People are often shocked at how much a graphic designer charges for their services. But, to be frank, this is a person who has skills that you don’t, and that you need to succeed. You don’t negotiate down with your dentist or your electrician. You want to pay them the proper amount so that they provide you with good work and don’t fuck up your teeth or cause an electrical fire. 

If you’re able to approach a graphic designer with a clear vision of what you want (a vision board is great, as are examples of other things you like, a colour palette, etc.) then you’re going to have a really good shot at getting a solid branding product that you’re able to use for your website, packaging and labels, and social media platforms. If you think about how much mileage your logo is going to get, it starts to seem like a really good thing to invest in. 

Of course, you can always try giving it a go yourself. There are lots of tutorials out there, and perhaps graphic design is something you’re quite good at. But if you’re not sure, try running your designs by an honest friend – or even better, share it in an entrepreneurial Facebook group. I see this happen all the time. People give really honest feedback, and that’s what you need above all.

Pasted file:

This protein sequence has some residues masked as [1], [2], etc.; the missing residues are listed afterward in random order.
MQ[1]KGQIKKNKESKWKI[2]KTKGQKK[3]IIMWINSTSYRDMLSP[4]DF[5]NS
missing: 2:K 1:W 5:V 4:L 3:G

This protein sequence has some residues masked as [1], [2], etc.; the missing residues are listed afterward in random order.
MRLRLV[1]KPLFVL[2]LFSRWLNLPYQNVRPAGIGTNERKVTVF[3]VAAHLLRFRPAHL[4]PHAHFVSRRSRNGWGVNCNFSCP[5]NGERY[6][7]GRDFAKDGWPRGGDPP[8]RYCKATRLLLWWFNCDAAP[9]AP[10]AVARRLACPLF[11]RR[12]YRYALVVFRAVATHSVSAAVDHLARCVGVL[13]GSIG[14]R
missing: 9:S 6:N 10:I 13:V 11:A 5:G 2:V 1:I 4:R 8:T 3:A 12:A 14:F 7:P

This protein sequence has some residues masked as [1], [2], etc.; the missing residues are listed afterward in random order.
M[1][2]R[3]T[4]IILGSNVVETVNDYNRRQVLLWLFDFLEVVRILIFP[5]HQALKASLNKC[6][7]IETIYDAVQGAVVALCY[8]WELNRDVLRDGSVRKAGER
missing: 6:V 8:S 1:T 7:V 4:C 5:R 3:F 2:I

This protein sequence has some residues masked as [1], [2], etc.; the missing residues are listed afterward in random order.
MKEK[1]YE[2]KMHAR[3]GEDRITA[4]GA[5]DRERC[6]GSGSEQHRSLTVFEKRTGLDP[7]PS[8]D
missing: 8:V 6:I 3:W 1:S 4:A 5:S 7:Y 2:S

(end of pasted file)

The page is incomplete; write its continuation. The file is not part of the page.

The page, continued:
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Find a support network.

These aren’t people you’re looking to network with for professional gain. These are fellow entrepreneurs who understand the struggle and want to get together to talk about the ups and downs of being your own boss in a creative business.

Sure, your regular friend group is probably supportive. But speaking as someone who has been through this, if you’re not in the entrepreneurial game, you don’t really get it. And that’s not a bad thing at all — I treasure my friends who have normal jobs and lives because they are my reprieve from the occasionally chaotic world that I live in. Plus, they’re super encouraging! But sometimes I just need to talk to someone who understands what it’s like to spend a whole day trying to improve the SEO of product listings or to fight with Apple’s podcast hosting service.